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Thursday, 19 April 2012

Western Greats - Rio Bravo

"Well made but awfully familiar," were the words of The New York Times, and Time magazine declared that, "It is as long and tedious as five TV westerns laid end to end."

It might surprise you to know that the movie they are talking about is the Howard Hawks classic, Rio Bravo. And whilst it may be true that the 1959 movie may not be anything new, the fact is that  in the hands of Howard Hawks and star John Wayne the movie becomes greater than the sum of its parts - there is excitement, tension, the pleasure of the western landscapes and that old chestnut of good triumphing over evil. Hawks of course was so pleased with the film that he loosely remade it in 1966 and El Dorado and then again in 1970 with Rio Lobo.

Rio Brave came after Hawks had taken a break from directing following the failure of his 1955 movie, Land of the Pharaohs, a movie that almost ended his career and Hawks thouight it was a safe bet for his comeback to be a western starring the biggest western star of them all. Alongside John Wayne Hawks cast Dean Martin and Ricky Nelson. The movie was shot between May and July 1958 with Old Tuscon, Arizona as the main location. The director was inspired by Gary Cooper's High Noon in which a sheriff stood alone against a group of desperadoes.

'Cooper ran around trying to get help and no one would give him any. And that's a kind of silly thing to do because in the end he could do the job himself. And so I decided to take a different viewpoint.' Howard Hawks.

Wayne famously hated High Noon and claimed that Cooper's character was went against the very creed of the true westerner - a man who could stand alone and face whatever was thrown at him. High Noon was, Wayne said, un-American. The actor would also state that he did not regret helping run the High Noon writer, Carl Foreman, out of the country during the Un-American activity hearings.

However it wasn't only High Noon that influenced the movie and the central situation of a lawman holding a prisoner under siege had been done in 1957's excellent 3-10 to Yuma.

Howard Hawks deliberately emphasized character over plot in Rio Bravo - perhaps he realized that TV westerns had by this period played out all the plots there were, and this is the biggest strength of the movie. John Wayne is well, John Wayne but he's excellent at it and Dean Martin's haunted gunman maybe one of the best roles he has ever played. Ricky Nelson does okay but he was only cast as a heartthrob to get the youngsters into the cinemas. And as with every film he appears in Walter Brennen steals the show. Hawks deliberately chose to not develop the characters of the bad men which made the western stand out since the bad men in most westerns of the period were well developed and often stole the show - think Jack Palance is Shane (1953). In most Fifties westerns the bad guys were more colorful and extravagant that the good guys but not with this movie and right from the start it is with our three heroes that the focus remains.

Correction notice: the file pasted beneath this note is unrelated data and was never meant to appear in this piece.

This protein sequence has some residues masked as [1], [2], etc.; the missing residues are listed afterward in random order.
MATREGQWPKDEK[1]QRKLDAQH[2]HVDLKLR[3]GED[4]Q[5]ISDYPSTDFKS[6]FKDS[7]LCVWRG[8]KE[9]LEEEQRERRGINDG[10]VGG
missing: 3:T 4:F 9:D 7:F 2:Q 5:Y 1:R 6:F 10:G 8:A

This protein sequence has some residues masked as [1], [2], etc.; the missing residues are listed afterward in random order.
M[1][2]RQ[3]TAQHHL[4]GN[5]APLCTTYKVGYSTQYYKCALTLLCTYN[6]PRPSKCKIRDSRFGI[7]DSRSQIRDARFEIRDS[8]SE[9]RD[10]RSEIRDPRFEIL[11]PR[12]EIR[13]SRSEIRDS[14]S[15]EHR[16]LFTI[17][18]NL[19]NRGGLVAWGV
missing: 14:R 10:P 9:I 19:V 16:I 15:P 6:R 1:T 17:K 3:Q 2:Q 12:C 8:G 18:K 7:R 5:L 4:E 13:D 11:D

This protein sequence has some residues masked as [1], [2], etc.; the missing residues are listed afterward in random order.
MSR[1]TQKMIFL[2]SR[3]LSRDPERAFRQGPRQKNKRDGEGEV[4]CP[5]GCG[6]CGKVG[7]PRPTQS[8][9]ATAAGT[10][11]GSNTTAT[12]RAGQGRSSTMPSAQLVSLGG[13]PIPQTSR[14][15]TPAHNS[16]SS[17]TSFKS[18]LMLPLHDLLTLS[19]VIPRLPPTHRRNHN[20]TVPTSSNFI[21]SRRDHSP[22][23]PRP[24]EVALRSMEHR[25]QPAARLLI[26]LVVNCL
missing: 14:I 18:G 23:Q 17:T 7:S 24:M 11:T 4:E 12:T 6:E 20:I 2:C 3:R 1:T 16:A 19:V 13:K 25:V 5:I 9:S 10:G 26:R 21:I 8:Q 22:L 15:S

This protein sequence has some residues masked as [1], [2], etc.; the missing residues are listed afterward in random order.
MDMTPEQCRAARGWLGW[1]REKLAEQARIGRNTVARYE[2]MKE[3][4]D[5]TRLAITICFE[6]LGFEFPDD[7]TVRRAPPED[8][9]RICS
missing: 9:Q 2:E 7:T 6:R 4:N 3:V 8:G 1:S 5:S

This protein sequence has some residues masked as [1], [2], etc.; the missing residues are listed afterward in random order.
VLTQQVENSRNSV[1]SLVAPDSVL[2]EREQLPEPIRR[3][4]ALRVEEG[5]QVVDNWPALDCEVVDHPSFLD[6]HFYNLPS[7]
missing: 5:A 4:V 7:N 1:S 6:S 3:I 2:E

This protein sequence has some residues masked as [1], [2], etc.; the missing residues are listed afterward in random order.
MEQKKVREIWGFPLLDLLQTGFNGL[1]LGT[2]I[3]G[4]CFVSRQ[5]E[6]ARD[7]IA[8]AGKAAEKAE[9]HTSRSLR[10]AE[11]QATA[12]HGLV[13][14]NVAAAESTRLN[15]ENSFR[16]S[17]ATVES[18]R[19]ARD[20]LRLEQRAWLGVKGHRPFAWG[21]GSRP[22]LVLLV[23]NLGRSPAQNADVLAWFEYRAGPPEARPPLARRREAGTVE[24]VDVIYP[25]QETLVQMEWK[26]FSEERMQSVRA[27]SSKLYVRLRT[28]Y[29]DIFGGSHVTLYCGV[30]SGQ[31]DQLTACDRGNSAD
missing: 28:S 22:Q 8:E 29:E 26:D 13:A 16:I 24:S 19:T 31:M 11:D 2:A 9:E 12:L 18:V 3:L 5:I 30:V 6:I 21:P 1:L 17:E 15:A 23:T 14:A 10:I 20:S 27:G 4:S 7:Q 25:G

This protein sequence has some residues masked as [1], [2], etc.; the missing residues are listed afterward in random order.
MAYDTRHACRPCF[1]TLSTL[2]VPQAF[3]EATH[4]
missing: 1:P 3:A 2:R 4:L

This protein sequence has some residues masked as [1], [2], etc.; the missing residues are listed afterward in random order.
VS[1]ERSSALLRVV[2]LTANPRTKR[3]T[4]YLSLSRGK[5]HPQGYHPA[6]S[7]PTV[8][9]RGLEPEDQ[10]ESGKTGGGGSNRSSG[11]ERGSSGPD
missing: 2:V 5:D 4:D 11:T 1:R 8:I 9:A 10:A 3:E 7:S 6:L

Despite the critics Rio Bravo was a success - it revitalized Howard Hawks' career and it ended the year just outside of the top ten money makers on the North American market. And it has since gone onto become an undisputed classic of the genre - The film achieved additional notoriety in the 90s when Quentin Tarantino revealed that he uses it as a litmus test for prospective girlfriends.

The film is available in DVD in several different versions but it it the special edition which is the most interesting  - There's a great  commentary by John Carpenter and Richard Schickel, renowned director Carpenter and film critic Schickel explore how this legendary Western was an extension of Hawks' own personality and why it's considered such an influential classic toda. It also contains several documentaries, most interesting of which is a 1973 show looking at Howard Hawks and his legacy.

1 comment:

Ron Scheer said...

I enjoyed this film when I saw it again recently. I like Wayne better when he plays a character with a sense of humor; it brought out a warmth in him that makes his "cooler" performances (as in THE SEARCHERS) less appealing.

I've never understood quite what he had against this movie. There would be nothing unAmerican about a community coming to the support of a lawman in trouble. I've thought that Wayne was objecting to a western town's refusal to do that as a betrayal of the western tradition and therefore (coming from a left-of-center writer) politically suspect.